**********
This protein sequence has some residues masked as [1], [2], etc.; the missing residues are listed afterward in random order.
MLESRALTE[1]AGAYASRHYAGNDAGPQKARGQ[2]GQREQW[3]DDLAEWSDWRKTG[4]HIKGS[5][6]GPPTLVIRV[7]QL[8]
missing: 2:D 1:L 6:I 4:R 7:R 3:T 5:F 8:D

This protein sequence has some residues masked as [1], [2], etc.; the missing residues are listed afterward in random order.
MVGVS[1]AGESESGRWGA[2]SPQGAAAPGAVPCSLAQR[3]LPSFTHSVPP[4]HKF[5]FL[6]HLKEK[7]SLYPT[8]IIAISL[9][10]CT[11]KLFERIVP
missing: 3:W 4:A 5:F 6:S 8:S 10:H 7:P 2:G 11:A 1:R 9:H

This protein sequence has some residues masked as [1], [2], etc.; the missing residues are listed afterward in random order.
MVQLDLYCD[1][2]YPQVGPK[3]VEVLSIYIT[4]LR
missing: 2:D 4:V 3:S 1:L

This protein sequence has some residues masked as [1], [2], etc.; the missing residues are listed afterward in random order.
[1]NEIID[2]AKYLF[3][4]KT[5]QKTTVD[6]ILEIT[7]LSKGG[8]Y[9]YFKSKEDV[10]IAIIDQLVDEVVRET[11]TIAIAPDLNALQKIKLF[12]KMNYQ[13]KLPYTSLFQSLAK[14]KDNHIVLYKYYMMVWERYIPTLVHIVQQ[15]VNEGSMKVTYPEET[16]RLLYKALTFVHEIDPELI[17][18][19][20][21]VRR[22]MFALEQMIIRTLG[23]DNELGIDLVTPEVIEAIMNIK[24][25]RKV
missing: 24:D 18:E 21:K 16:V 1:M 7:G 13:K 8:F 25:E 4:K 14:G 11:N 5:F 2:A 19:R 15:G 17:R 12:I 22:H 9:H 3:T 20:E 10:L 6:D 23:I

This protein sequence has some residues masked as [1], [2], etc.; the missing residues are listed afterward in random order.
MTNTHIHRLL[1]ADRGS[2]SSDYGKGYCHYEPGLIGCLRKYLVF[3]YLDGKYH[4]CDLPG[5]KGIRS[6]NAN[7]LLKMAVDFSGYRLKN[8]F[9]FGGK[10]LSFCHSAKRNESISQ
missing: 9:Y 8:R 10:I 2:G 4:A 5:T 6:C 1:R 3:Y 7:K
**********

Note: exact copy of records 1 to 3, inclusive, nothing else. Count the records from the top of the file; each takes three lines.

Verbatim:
This protein sequence has some residues masked as [1], [2], etc.; the missing residues are listed afterward in random order.
MLESRALTE[1]AGAYASRHYAGNDAGPQKARGQ[2]GQREQW[3]DDLAEWSDWRKTG[4]HIKGS[5][6]GPPTLVIRV[7]QL[8]
missing: 2:D 1:L 6:I 4:R 7:R 3:T 5:F 8:D

This protein sequence has some residues masked as [1], [2], etc.; the missing residues are listed afterward in random order.
MVGVS[1]AGESESGRWGA[2]SPQGAAAPGAVPCSLAQR[3]LPSFTHSVPP[4]HKF[5]FL[6]HLKEK[7]SLYPT[8]IIAISL[9][10]CT[11]KLFERIVP
missing: 3:W 4:A 5:F 6:S 8:S 10:H 7:P 2:G 11:A 1:R 9:H

This protein sequence has some residues masked as [1], [2], etc.; the missing residues are listed afterward in random order.
MVQLDLYCD[1][2]YPQVGPK[3]VEVLSIYIT[4]LR
missing: 2:D 4:V 3:S 1:L